Monday, February 16, 2009

Eddy Arnold

I can’t say that I get Eddy Arnold. He was the king of Nashville, country music singer extraordinaire, but in truth he was nothing but a crooner. He had dozens of singles on the country charts, 22 on the pop charts between1955 and 1968, and only 5 of those made the top 40. Out those 22 I have 14, and they come from an RCA collection called This Is Eddy Arnold.

Eddy Arnold:

Bouquet Of Roses – A major hit in 1947. I don’t know if he is returning heartbreak with kindness, or this is just a prototype for Dead Flowers.
Make The World Go Away – As lush as anything that Arnold did. This is a plea for what can’t be. It was a top 20 hit in late 1965, the biggest he had on the pop charts.
The Streets Of Laredo – The sad tale of a dying soldier
You Don’t Know Me – This was a country hit for Arnold in 1956, around the same time that Jerry Vale was riding high with it on the pop charts. I think I like Arnold’s version better. Elvis did it too, about 11 years later. This is one of those tales of unrequited love. You think I’m just a friend, sings Eddy.
Misty Blue – Eddy is trying so hard to get over his lost love. This is from the summer of ’67. Dorothy Moore had a big hit with this about 10 years later.
It’s Such A Pretty World Today – A happy song, not unlike Louis Armstrong doing Wonderful World, except that Eddy’s world is pretty because of his newfound love.
Hear Comes Heaven – This is a majorly syrupy ballad, but somehow Arnold pulls it off, strings and all. It inched into the top 100 in late 1967.
Somebody Like Me – A warning like song, like The Beatles’ You’re Gonna Lose That Girl. From the fall of ’66.
Anytime – Wikipedia lists 38 recordings of this, which means that there’s more. This is from 1947, though I think this is a rerecording. Eddy leaves his options open.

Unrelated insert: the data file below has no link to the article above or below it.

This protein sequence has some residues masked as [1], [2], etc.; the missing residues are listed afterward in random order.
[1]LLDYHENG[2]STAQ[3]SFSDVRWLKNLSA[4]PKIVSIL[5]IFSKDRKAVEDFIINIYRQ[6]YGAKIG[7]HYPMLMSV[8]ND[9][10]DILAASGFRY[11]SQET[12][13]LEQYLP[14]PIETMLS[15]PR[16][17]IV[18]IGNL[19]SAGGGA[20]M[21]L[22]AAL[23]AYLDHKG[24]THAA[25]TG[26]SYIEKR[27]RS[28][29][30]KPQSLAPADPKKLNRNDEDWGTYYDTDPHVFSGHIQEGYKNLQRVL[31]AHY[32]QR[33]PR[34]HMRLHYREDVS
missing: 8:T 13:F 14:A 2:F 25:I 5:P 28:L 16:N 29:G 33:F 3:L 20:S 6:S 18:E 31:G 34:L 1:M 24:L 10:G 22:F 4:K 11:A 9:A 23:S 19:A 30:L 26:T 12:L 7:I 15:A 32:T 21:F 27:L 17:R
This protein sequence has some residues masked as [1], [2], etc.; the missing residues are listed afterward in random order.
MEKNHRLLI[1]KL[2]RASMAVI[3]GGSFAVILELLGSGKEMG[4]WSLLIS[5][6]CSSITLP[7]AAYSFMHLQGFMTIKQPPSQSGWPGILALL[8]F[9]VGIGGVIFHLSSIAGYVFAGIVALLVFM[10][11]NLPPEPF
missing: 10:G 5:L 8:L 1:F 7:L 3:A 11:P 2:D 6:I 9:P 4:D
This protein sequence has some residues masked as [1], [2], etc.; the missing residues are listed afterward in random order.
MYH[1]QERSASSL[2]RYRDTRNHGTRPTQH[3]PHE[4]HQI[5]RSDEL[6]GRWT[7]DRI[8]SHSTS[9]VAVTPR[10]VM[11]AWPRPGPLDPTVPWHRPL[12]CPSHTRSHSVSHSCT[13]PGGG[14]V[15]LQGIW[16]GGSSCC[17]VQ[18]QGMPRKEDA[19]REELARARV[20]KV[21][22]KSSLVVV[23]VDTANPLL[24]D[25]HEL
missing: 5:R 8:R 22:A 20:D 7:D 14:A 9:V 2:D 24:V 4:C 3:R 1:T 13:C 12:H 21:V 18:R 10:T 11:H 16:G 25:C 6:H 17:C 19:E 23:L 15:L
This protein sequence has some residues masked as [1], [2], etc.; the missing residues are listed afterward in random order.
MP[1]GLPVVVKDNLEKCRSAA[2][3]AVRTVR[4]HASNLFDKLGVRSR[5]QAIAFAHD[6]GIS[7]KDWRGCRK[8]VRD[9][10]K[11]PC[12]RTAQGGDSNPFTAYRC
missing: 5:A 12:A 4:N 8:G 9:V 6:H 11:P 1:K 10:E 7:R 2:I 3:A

Lonely Again – This is a song about bad timing. It was a small pop hit in the winter of 1967.
But For Love – Love as a kind of imprisonment. From 1969.
Turn The World Around – Yesterday redux? We had a fight and now I’m sorry. I’m sorry we broke up. Ok. Get over it. From the fall of ’67.
The Cattle Call – here is where Eddy Arnold is true for-real country singer, a cowboy singer in fact. From the fall of ’55.
The Tips Of My Fingers – From the summer of ’66, this was more of a hit for Bill Anderson, and Roy Clark did it too. This is the story of a so-close-but-so-far romance.
Here Comes My Baby – Not the Cat Stevens / Tremeloes song. Eddy doesn’t sound too thrilled.
I Want To Go With You – I guess there are times when a romance opens doors that go beyond the romance itself. This is from winter, 1966.
I’ll Hold You In My Heart – Maybe he’s overseas, serving. Maybe he’s a travelling salesman. Maybe he is the slammer. In any case, he is pining for her, and she is to wait for him. The original is from 1947.
What’s He Doing In My World – Eddy sings about romantic betrayal with a hesitance that makes me wonder. She was kissing him, but he is tentative. Did you tell him you’re my girl, he asks. We don’t need him, he says. Ok. How about, throw the bastard out. From the summer of ’65.
Lay Some Happiness On Me – One of those happy songs that even the saddest singers have to do from time to time. Dean Martin did this also.
I’m Letting You Go – A man struggles with the end of a relationship, one in which his true love seems to love another. From 1965.
Just A Little Lovin’ – A by-the-book love song. The original is from 1948.
The Last Word In Lonesome Is Me – Very clever. This is from the summer of ’66.
Release Me (And Let Me Love Again) – This doesn’t appear to have been a single by Arnold. So many versions of this: Ray Price, Kitty Wells, Esther Phillips, Charlie McCoy, and, or course, Engelbert Humperdinck.
Then You Can Tell Me Goodbye – From the fall of ’68, about 18 months after the hit version by The Casinos.
I Really Don’t Want To Know – Eddy’s version of this is from 1953. That was the same year that Les Paul & Mary Ford did it. Ronnie Dove put it on the charts in 1966, as did Elvis in 1971. It was also done by Tommy Edwards, Solomon Burke etc etc
They Don’t Make Love Like They Used To –This was Eddy Arnold’s last top 100 hit, from late 1968.

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